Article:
Grow­ing prop­erty base

Cur­rently, the rail net­work cov­ers about 220 kilo­me­ters, in­clud­ing the light rail net­work, with more than 50 kilo­me­ters to be added by “Rail Gen 2.0”.

Grow­ing in Hong Kong also means grow­ing MTRC’s prop­erty busi­ness. The com­pany has 13 shop­ping cen­ters with roughly 2.5 to 3 mil­lion square feet of rentable space. Ac­cord­ing to Leong, the shop­ping cen­ters would grow by 40 per­cent over the next five to six years.

There will be two new shop­ping cen­ters — one in Tai Wai and the other at LOHAS Park. There will also be an ex­ten­sion of the shop­ping cen­ter on Ts­ing Yi, plus ex­tend­ing that at Telford. On top of that, MTRC has teamed up with de­vel­op­ers as part of its rail and prop­erty busi­ness model to build new res­i­den­tial apart­ments.

“Over the next five to six years, we’ll be build­ing some 16,000 flats that will be de­liv­ered to the mar­ket. There are sites that had been ten­dered out in the past 18 to 24 months, and we’ll be work­ing with var­i­ous de­vel­op­ers to build those, thus giv­ing a big boost to Hong Kong’s res­i­den­tial hous­ing sup­ply as well.”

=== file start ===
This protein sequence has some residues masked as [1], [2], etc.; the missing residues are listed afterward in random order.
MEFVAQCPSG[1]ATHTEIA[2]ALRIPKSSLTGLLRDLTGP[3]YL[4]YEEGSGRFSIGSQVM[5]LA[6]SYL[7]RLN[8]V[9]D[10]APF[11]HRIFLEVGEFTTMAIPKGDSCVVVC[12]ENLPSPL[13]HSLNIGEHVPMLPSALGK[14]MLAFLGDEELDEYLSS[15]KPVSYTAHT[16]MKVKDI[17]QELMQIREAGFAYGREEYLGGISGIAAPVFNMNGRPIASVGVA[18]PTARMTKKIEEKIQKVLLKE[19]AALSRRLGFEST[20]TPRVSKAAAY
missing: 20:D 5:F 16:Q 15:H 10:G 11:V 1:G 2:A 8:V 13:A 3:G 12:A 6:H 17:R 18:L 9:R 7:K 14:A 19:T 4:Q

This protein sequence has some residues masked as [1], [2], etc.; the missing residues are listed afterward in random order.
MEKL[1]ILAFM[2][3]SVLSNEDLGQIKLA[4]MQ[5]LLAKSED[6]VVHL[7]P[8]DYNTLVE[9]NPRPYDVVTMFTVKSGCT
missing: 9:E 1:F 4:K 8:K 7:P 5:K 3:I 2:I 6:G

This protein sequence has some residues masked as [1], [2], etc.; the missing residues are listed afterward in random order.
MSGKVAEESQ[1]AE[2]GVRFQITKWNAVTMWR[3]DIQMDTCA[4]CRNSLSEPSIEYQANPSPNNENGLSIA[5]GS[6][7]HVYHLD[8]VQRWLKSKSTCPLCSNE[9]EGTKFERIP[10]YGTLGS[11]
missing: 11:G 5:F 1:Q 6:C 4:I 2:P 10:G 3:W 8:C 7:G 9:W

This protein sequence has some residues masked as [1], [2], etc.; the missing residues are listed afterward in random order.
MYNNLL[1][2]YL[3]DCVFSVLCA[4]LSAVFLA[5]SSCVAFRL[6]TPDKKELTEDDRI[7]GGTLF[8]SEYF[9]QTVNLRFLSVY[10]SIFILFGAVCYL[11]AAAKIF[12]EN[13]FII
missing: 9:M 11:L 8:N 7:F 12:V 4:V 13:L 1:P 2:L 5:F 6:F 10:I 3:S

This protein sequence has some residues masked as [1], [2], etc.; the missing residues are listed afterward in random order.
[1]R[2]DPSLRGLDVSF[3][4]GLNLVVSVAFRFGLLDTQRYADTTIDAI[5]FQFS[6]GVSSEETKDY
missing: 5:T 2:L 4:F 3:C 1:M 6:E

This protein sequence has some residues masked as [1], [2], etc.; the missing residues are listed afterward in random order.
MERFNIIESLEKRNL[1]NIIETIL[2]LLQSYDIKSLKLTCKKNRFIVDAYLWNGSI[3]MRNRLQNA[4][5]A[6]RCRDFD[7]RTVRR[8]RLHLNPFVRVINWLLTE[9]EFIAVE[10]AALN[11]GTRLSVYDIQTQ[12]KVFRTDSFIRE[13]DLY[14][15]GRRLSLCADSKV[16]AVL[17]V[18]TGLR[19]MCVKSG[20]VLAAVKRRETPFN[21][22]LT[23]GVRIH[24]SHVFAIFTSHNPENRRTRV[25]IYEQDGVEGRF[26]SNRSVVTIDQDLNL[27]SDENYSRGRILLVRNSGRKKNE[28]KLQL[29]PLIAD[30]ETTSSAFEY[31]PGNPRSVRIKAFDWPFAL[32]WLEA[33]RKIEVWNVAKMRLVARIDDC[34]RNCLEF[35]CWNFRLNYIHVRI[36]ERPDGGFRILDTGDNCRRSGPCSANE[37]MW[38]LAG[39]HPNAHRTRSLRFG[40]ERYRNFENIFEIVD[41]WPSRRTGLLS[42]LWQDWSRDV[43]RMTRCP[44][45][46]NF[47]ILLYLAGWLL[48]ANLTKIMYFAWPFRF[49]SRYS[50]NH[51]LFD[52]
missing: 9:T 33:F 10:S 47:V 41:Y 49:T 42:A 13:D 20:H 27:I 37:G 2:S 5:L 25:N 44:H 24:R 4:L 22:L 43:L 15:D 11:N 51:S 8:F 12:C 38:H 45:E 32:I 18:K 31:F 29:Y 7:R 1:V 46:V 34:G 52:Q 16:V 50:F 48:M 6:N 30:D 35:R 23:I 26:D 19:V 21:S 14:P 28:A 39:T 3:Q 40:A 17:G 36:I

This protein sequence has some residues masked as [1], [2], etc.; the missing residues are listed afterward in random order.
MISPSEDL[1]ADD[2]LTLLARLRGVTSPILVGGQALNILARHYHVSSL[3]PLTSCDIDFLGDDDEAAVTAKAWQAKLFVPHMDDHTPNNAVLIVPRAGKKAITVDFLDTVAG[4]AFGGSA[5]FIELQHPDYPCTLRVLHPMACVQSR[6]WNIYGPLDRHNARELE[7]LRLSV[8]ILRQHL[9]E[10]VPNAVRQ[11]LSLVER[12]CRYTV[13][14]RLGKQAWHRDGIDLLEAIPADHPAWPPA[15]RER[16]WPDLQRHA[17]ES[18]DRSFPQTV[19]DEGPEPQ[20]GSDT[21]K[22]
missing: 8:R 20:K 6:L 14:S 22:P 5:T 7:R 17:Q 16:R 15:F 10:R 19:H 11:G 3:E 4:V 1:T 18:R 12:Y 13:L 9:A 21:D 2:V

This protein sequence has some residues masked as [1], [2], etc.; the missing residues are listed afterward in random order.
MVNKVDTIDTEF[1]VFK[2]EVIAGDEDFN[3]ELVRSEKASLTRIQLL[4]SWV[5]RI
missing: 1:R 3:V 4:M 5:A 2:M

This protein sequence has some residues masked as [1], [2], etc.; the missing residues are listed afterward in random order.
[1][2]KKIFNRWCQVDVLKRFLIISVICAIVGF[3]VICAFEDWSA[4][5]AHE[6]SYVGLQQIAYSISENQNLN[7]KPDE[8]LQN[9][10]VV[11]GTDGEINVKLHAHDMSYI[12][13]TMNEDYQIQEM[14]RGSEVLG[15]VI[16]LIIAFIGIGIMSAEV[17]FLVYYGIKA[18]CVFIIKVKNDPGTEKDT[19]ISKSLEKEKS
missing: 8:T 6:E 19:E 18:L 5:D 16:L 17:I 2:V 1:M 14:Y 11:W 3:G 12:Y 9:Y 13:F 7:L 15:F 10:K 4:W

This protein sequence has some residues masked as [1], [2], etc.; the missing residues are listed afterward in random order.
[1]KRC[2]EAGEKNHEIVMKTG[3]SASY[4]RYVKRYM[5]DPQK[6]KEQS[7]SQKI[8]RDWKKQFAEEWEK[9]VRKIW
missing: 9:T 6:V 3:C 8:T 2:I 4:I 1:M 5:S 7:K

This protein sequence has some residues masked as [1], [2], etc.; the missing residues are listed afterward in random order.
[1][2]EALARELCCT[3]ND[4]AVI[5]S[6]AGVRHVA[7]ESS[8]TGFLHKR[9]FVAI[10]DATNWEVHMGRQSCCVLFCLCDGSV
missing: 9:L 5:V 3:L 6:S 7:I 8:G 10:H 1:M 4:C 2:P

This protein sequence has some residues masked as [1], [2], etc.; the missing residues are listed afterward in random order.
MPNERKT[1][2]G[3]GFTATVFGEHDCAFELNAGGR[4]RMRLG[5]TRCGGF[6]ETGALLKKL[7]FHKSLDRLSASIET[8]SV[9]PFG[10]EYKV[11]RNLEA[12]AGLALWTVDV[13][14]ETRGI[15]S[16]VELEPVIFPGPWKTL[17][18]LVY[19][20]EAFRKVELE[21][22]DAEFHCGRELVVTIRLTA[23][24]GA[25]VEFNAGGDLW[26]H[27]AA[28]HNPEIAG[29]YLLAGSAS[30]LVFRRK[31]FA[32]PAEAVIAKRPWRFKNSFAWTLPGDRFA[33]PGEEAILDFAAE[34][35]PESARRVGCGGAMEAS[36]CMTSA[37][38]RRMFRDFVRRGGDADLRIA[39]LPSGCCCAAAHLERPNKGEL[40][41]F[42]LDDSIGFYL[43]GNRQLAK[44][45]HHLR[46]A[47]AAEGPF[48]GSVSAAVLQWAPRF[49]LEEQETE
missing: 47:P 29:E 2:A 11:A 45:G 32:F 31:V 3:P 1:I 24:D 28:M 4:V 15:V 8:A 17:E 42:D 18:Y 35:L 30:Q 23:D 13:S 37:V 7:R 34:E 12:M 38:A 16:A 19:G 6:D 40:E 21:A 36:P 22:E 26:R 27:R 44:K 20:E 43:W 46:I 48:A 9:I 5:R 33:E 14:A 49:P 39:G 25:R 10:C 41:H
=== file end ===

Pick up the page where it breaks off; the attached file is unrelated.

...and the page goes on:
On the cor­po­rate side, strik­ing a bal­ance be­tween dif­fer­ent stake­hold­ers has al­ways been a task for MTRC, Leong ad­mits.

“One of my pre­de­ces­sors said the com­pany has two ‘birth cer­tifi­cates’. One says we are to pro­vide a high qual­ity trans­port sys­tem in Hong Kong, while the other, which came af­ter the com­pany was listed as a com­mer­cial en­ter­prise, is to achieve rea­son­able re­turns for share­hold­ers.”

But Leong be­lieves that, over­all, the com­pany has man­aged to bal­ance the in­ter­ests of var­i­ous stake­hold­ers rea­son­ably well.

Firstly, there’s a bench­mark rule for all the ma­jor met­ros around the world. One of the key fac­tors is af­ford­abil­ity in terms of the cost of a jour­ney for a pas­sen­ger as a per­cent­age of com­muters’ medium house­hold in­come.

Most af­ford­able sys­tem

In this re­spect, MTRC runs one of the most af­ford­able metro sys­tems in the world. An­other fac­tor is its fare struc­ture verses lo­cal in­fla­tion, as well as the in­crease in the medium house­hold in­come.

“From 2008 to 2015, our fares had risen by an av­er­age of only 2.9 per­cent an­nu­ally. Hong Kong’s in­fla­tion rate was 3.5 per an­num, and the av­er­age house­hold in­come had gone up by 4.6 per­cent per an­num.”

Leong says that, from that per­spec­tive, af­ter 2008, when the fare ad­just­ment mech­a­nism was in place, it has achieved its pur­pose, with fares hav­ing been raised be­low the in­fla­tion rate and house­hold in­come. This en­cour­ages and pushes MTR to be more ef­fi­cient.

The fare ad­just­ment mech­a­nism was in­tro­duced af­ter the “rail merger” in 2007, re­plac­ing the fare au­ton­omy MTRC had hith­erto en­joyed. In short, the com­pany can ad­just its fares ac­cord­ing to a for­mula based on pub­licly avail­able sta­tis­tics.

MTRC has agreed to an early re­view of the mech­a­nism, so a re­view will take place a year ear­lier than sched­ule.